In Search of UFO’s, Craft Beer and Frozen Animals – Some FOIA Requests are Stranger than Fiction | Sara Christiansen

The old mantra that truth is stranger than fiction may be single-handedly proven by the types of Freedom of Information Act (FOIA) requests seen by our government.


In the seriously strange and scarcely believable category, Presidential Candidate Hillary Clinton recently filed an FOIA request for UFO documentation, with the aid of a trusted advisor. Had the revelation of this application not come from her advisor, himself, one might completely discount it as fraudulent. Nevertheless, the application was submitted, just the same.

Former Bill Clinton Chief of Staff turned Hillary Clinton Campaign Advisor, John Podesta, has long been open about his push for the release of UFO paperwork. In an interview with CNN, earlier this year, Podesta revealed Clinton’s promise to release these documents, should she win the election this fall.

“If she’s elected president, when she gets into office, she’ll ask for as many records as the United States federal government has to be declassified,” Podesta said. “I think that’s a commitment she intends to keep and that I intend to hold her to.”

Podesta’s fascination with science fiction is well-documented, as is his continual search for government information regarding unidentified flying objects. In fact, after leaving his position as special advisor to President Barak Obama to serve in Clinton’s presidential campaign, Podesta tweeted his disappointment at his lack of discovery of any hidden UFO files while working in the White House.

Not to be deterred by this separation from office, Podesta recently revealed his involvement in Clinton’s FOIA request for information regarding an incident involving a crash of “either a UFO or Soviet structure.”

“I worked with her and filed an FOIA case on it,” Podesta said. “The files had disappeared, but it was clear there’d been some investigation by the Air Force.”

While some would dismiss Clinton’s remarks on this subject as farcical, the presidential candidate, herself, noted in 2007 that her husband’s administration received more requests regarding UFOs than on any other subject.

In a 2015 interview with the Conway Daily Sun, Clinton renewed her commitment to this cause and her promise to Podesta.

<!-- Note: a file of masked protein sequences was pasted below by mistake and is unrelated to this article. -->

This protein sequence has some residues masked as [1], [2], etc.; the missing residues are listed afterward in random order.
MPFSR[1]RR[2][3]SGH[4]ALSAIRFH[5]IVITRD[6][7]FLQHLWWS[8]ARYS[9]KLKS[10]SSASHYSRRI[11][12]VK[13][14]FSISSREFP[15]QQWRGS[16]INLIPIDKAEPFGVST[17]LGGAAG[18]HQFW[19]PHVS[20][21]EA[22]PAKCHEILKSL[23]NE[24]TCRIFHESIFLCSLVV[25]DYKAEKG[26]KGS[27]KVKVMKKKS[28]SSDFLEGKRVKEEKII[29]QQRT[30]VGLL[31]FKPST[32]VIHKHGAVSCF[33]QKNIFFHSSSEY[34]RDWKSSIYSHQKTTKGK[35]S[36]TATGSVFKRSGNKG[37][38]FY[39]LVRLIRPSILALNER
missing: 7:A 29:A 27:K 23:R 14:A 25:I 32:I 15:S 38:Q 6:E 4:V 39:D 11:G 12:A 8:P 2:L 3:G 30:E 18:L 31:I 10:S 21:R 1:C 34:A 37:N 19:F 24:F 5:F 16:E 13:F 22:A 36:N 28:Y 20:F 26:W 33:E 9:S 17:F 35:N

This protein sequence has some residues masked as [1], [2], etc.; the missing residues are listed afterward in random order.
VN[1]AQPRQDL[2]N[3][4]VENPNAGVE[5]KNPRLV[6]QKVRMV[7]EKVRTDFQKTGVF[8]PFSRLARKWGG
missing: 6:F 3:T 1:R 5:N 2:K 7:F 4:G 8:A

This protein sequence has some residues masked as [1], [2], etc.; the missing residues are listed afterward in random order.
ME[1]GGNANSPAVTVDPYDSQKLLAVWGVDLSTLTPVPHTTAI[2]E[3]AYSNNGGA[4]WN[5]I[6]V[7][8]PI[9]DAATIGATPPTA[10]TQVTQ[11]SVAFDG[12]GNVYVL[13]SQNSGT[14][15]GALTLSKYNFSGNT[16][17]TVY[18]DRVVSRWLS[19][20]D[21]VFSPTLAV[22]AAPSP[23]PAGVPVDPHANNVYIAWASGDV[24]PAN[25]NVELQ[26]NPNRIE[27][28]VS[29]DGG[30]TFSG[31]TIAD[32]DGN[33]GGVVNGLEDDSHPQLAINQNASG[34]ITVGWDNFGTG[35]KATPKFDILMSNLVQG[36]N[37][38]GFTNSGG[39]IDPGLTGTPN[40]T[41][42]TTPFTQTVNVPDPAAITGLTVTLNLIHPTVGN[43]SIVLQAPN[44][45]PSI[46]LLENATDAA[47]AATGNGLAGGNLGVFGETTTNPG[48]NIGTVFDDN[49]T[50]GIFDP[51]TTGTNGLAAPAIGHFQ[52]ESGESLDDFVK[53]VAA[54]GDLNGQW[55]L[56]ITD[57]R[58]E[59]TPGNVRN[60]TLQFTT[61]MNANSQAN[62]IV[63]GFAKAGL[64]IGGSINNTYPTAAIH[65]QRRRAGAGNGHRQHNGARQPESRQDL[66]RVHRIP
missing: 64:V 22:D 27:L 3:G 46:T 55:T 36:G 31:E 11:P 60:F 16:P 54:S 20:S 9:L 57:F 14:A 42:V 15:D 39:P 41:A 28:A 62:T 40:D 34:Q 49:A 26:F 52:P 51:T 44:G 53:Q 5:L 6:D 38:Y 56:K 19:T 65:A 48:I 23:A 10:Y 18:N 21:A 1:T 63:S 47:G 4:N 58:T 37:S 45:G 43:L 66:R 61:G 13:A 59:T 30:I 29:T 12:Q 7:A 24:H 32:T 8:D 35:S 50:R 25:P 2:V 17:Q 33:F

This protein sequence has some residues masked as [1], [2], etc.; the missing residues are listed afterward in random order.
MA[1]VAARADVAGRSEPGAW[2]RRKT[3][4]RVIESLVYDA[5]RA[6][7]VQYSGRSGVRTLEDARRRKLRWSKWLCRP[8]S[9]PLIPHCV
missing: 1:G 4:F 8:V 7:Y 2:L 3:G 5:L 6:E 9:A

“He has made me personally pledge we are going to get the information out,” Clinton said. “One way or another. Maybe we could have, like, a task force to go to Area 51.”

Clinton’s FOIA request is far from being unique in its search for unconventional documents. A small sampling of engaging applications includes the following responses:

  • In 2012, Hollywood released a movie entitled “Battleship,” involving the U.S. Navy and – well –aliens. An FOIA request for information concerning what the Navy received in return for their cooperation with filmmakers revealed a package of 10 DVDs of the final production, along with film credits and a private Washington, DC screening of the movie.
  • Did you know that the FBI maintains a dictionary of Twitter slang? They do. An FOIA request for this document reveals terms that taxpayers may seriously question their government’s necessity for. Abbreviations and acronyms such as “L8R G8R” (“later gator”), “DEGT” (“don’t even go there”), and “224” (“today, tomorrow, forever”) are – no doubt – keenly important when interpreting ISIS communiques.
  • President Obama’s love of home-crafted beer elicited an FOIA request for the recipe to the president’s “White House Honey Ale.” When the appeal was embraced by other beer aficionados, the White House complied by releasing the recipe in a blog entitled “Ale to the Chief.” Apparently, the recipe doesn’t violate the “trade secret” exclusion to FOIA requests.

When it comes to FOIA, Americans have nothing on the British Empire – which, too, has made a commitment to release government documents, upon request. In 2014, the United Kingdom released a list of some of their own unique FOIA requests received. Although the responses were not revealed, the queries, themselves, represent an impressive montage of nonsensical concerns, including:

  • a petition to the Cambridge City Council requesting a list of “all the types of animals [the Council has] frozen since March 2012, including the type and quantity of each animal”;
  • a request to the Worthing Borough Council, seeking, “what precautions, preparations, planning and costings have been undertaken in the case an asteroid crashes into Worthing, a meteorite landing in Worthing or solar activity disrupting electromagnetic fields”;
  • a query to the Rossendale Council concerning, “[the number of] holes in privacy walls between cubicles [that] have been found in public toilets and within council buildings in the last 10 years”; and best of all,
  • the Wigan Council was asked to reveal information regarding “what plans are in place to protect the town from a dragon attack.”

Compared to dragons, UFOs don’t seem the least bit preposterous. Of course, the truth often is stranger than fiction.